When we are willing to turn to the Atonment, our burden becomes light because the Savior takes upon himself all those foolish, selfish or wrong-headed things we do. We place that burden on his back, and we no longer have to lug around a broken heart. Pain and guilt are very heavy burdens to carry. When we come to him, and in turn to others we may have wronged and hurt, and humbly acknowledge that we have gone astray, and sincerely try to do better, he carries that burden for us.

That seems like such a simple thing, "a broken heart and a contrite spirit". However, letting go of our pride, and having that initial confrontation with ourselves before the Lord and those we've hurt, where we have to stare straight into that bruised and broken heart and feel that godly sorrow, seems so difficult that many people avoid it, trading it instead for a life of heavy, ever-growing burdens. So often, we insist on doing things "my way", refusing to submit our will, and then, in a strange twist, we often blame the Lord for our difficulties. We become bitter that he seems to be punishing us, when, in fact, he isn't punishing us at all. We are simply living out the natural consequences of foolish mortal choices. Our perspective is so limited by worldly distractions that, even with the best of intentions, it is difficult (if not impossible) to make the wisest possible choice without the Lord's guidance. But we must seek that guidance; he will not usurp our agency.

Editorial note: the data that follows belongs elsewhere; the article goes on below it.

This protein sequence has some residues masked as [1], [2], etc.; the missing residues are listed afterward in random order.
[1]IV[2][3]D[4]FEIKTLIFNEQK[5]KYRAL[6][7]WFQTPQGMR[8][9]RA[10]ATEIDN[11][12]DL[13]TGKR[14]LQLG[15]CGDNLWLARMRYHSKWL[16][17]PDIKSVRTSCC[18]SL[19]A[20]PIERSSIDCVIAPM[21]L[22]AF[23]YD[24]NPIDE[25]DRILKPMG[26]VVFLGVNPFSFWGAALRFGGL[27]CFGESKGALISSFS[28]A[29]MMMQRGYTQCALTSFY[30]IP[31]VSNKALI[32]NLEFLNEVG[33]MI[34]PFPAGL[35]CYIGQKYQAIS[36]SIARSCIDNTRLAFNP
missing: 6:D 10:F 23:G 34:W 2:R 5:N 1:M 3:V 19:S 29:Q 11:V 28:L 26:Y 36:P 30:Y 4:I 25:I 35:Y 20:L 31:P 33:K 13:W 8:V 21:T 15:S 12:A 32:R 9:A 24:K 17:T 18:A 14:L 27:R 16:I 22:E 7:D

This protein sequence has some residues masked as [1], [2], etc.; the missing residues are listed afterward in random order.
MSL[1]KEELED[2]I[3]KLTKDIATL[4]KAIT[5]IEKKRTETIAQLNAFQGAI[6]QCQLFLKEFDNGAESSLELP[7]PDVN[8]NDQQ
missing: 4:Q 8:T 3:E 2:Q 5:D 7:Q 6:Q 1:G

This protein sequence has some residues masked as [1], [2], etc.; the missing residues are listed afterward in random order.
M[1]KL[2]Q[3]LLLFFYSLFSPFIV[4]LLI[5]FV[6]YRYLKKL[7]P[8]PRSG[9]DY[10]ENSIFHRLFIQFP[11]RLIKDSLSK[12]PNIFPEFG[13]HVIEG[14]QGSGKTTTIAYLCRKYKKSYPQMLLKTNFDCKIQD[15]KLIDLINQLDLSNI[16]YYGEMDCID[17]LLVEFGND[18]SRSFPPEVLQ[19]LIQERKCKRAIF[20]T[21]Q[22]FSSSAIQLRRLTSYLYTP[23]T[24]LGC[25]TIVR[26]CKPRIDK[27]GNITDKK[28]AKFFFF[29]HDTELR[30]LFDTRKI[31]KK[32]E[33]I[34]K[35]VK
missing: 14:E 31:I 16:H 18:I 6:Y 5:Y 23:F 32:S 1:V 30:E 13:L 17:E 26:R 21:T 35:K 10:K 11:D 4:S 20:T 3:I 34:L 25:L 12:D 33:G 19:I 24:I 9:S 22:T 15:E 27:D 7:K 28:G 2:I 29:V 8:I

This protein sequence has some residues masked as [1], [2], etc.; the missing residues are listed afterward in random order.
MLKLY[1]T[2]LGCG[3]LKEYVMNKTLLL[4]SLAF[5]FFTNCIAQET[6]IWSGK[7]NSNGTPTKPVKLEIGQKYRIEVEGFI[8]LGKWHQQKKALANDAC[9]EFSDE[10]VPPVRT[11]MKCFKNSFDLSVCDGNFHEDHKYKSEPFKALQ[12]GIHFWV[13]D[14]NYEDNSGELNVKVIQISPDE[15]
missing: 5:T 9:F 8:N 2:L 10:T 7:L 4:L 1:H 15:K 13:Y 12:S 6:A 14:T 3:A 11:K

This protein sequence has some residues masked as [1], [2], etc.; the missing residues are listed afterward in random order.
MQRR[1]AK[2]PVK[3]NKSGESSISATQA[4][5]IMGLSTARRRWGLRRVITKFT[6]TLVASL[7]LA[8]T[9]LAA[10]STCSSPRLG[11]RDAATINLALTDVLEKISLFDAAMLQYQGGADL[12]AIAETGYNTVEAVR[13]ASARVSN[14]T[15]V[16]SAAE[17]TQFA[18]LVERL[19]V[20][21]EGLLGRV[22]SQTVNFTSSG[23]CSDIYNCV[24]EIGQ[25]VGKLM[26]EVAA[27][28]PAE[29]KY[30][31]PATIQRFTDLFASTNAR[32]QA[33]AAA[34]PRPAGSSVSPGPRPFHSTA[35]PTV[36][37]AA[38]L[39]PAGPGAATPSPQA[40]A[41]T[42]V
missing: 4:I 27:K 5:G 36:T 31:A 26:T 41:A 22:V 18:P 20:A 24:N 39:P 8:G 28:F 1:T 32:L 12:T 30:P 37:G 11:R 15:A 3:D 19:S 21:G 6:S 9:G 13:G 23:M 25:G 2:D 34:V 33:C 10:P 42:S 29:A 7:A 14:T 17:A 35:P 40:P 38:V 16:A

I've seen people sacrifice jobs, friends, even families and marriages, anything but their pride. And I don't understand it. Oh sure, I understand making a spouse or a child or a friend or myself miserable for a day or two because I didn't want to admit that I was wrong, or simply didn't realize that I was wrong. But I don't understand it as a manner of living--I don't understand how someone spends day after day angry and lonely and miserable, when the key to joy is right there. Why carry that burden when there is someone who has willingly offered to do it for you?

I've reflected a fair amount lately on the life of the apostle Paul. There was no worse tormentor of the early Church, but when the Lord appeared and rebuked him, there was no hesitation, no attempt at justification or obfuscation. He responded, simply and sincerely, "lord, what wilt thou have me do?" And when the Lord told him, he went and did without hesitation, and did so for the rest of his life. His was not a life most would generally view as "easy", and yet I'm sure that for all the tumult around him and the challenges he faced, Paul was at peace, that he felt, more often than not, that his burden was light. I'm sure that he had joy. When he realized that he was wrong, he made no excuses, and he didn't hide from it. In the face of his sins, he humbly changed his entire life, before both his former allies and his former enemies, by placing his sins, transgressions and hurts on the Lord's shoulders, and then spent the rest of his life zealously teaching others how to do the same.